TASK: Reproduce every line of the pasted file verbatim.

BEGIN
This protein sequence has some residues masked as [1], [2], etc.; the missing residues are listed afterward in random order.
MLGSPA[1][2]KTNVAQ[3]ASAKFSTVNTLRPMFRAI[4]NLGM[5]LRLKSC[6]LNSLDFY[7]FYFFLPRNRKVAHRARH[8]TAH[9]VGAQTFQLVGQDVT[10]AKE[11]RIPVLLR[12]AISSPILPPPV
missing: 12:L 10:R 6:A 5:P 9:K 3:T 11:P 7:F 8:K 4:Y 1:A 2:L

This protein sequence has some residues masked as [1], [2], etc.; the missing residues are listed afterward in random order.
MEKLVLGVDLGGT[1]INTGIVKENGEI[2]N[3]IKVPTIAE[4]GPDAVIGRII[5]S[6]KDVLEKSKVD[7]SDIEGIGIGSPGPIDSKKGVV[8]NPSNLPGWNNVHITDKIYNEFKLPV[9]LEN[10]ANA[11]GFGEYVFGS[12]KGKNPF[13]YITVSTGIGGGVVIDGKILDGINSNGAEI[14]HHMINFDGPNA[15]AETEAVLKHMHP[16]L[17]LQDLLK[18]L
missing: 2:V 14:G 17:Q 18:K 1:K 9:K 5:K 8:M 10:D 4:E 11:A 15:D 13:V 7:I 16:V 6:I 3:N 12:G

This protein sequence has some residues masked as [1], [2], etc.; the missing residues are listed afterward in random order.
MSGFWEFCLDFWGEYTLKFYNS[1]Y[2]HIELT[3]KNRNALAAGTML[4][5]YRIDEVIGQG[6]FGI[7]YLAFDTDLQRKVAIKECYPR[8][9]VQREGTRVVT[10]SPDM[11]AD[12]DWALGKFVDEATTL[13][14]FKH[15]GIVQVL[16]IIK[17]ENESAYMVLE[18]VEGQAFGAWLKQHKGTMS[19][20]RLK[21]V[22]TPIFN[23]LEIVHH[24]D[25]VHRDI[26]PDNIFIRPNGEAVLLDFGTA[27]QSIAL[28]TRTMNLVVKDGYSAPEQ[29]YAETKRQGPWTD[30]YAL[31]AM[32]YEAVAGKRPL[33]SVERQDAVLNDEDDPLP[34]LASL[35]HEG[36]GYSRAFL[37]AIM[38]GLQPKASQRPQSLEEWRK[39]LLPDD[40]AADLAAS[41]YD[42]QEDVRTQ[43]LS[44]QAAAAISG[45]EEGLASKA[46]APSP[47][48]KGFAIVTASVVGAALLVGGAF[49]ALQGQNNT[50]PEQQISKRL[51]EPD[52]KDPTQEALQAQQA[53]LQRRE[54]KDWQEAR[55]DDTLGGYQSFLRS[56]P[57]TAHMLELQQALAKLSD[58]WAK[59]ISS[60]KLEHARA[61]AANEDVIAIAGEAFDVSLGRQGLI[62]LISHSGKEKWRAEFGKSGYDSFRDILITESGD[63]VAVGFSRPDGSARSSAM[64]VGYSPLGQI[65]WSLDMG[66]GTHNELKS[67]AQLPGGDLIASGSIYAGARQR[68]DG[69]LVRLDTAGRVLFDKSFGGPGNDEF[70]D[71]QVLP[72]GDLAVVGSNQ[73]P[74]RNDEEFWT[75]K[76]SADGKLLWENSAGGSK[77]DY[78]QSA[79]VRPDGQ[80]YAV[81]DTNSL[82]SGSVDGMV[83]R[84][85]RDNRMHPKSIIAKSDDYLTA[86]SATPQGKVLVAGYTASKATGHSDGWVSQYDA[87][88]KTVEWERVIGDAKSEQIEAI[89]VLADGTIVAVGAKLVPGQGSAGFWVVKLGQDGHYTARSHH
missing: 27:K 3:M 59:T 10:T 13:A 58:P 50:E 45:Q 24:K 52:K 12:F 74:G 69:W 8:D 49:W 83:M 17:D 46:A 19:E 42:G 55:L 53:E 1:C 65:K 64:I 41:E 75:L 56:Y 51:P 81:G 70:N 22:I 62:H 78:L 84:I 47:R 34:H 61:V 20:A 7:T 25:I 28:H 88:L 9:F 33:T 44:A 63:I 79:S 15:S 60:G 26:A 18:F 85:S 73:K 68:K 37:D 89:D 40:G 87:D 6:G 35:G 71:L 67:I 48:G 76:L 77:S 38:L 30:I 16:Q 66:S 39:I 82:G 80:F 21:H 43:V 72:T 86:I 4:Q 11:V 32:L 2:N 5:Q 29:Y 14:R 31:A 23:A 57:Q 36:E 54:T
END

This protein sequence has some residues masked as [1], [2], etc.; the missing residues are listed afterward in random order.
MLGSPA[1][2]KTNVAQ[3]ASAKFSTVNTLRPMFRAI[4]NLGM[5]LRLKSC[6]LNSLDFY[7]FYFFLPRNRKVAHRARH[8]TAH[9]VGAQTFQLVGQDVT[10]AKE[11]RIPVLLR[12]AISSPILPPPV
missing: 12:L 10:R 6:A 5:P 9:K 3:T 11:P 7:F 8:K 4:Y 1:A 2:L

This protein sequence has some residues masked as [1], [2], etc.; the missing residues are listed afterward in random order.
MEKLVLGVDLGGT[1]INTGIVKENGEI[2]N[3]IKVPTIAE[4]GPDAVIGRII[5]S[6]KDVLEKSKVD[7]SDIEGIGIGSPGPIDSKKGVV[8]NPSNLPGWNNVHITDKIYNEFKLPV[9]LEN[10]ANA[11]GFGEYVFGS[12]KGKNPF[13]YITVSTGIGGGVVIDGKILDGINSNGAEI[14]HHMINFDGPNA[15]AETEAVLKHMHP[16]L[17]LQDLLK[18]L
missing: 2:V 14:G 17:Q 18:K 1:K 9:K 5:K 8:M 10:D 4:E 11:A 15:D 13:V 7:I 16:V 6:I 3:N 12:G

This protein sequence has some residues masked as [1], [2], etc.; the missing residues are listed afterward in random order.
MSGFWEFCLDFWGEYTLKFYNS[1]Y[2]HIELT[3]KNRNALAAGTML[4][5]YRIDEVIGQG[6]FGI[7]YLAFDTDLQRKVAIKECYPR[8][9]VQREGTRVVT[10]SPDM[11]AD[12]DWALGKFVDEATTL[13][14]FKH[15]GIVQVL[16]IIK[17]ENESAYMVLE[18]VEGQAFGAWLKQHKGTMS[19][20]RLK[21]V[22]TPIFN[23]LEIVHH[24]D[25]VHRDI[26]PDNIFIRPNGEAVLLDFGTA[27]QSIAL[28]TRTMNLVVKDGYSAPEQ[29]YAETKRQGPWTD[30]YAL[31]AM[32]YEAVAGKRPL[33]SVERQDAVLNDEDDPLP[34]LASL[35]HEG[36]GYSRAFL[37]AIM[38]GLQPKASQRPQSLEEWRK[39]LLPDD[40]AADLAAS[41]YD[42]QEDVRTQ[43]LS[44]QAAAAISG[45]EEGLASKA[46]APSP[47][48]KGFAIVTASVVGAALLVGGAF[49]ALQGQNNT[50]PEQQISKRL[51]EPD[52]KDPTQEALQAQQA[53]LQRRE[54]KDWQEAR[55]DDTLGGYQSFLRS[56]P[57]TAHMLELQQALAKLSD[58]WAK[59]ISS[60]KLEHARA[61]AANEDVIAIAGEAFDVSLGRQGLI[62]LISHSGKEKWRAEFGKSGYDSFRDILITESGD[63]VAVGFSRPDGSARSSAM[64]VGYSPLGQI[65]WSLDMG[66]GTHNELKS[67]AQLPGGDLIASGSIYAGARQR[68]DG[69]LVRLDTAGRVLFDKSFGGPGNDEF[70]D[71]QVLP[72]GDLAVVGSNQ[73]P[74]RNDEEFWT[75]K[76]SADGKLLWENSAGGSK[77]DY[78]QSA[79]VRPDGQ[80]YAV[81]DTNSL[82]SGSVDGMV[83]R[84][85]RDNRMHPKSIIAKSDDYLTA[86]SATPQGKVLVAGYTASKATGHSDGWVSQYDA[87][88]KTVEWERVIGDAKSEQIEAI[89]VLADGTIVAVGAKLVPGQGSAGFWVVKLGQDGHYTARSHH
missing: 27:K 3:M 59:T 10:T 13:A 58:P 50:E 45:Q 24:K 52:K 12:F 74:G 69:W 8:D 49:W 83:M 17:D 46:A 19:E 42:G 55:L 53:E 1:C 65:K 64:I 41:E 75:L 56:Y 51:P 81:G 70:N 22:I 62:H 78:L 84:I 47:R 34:H 61:V 20:A 7:T 25:I 28:H 88:L 9:F 33:T 44:A 63:I 79:S 15:S 60:G 26:A 18:F 85:S 73:K 68:K 37:D 89:D 40:G 87:D 6:G 35:G 71:L 67:I 48:G 76:L 77:S 38:L 30:I 16:Q 66:S 39:I 82:G 80:F 21:H 43:V 72:T 86:I 4:Q 11:V 32:L 2:N 5:Q 29:Y 14:R 31:A 23:A 57:Q 36:E 54:T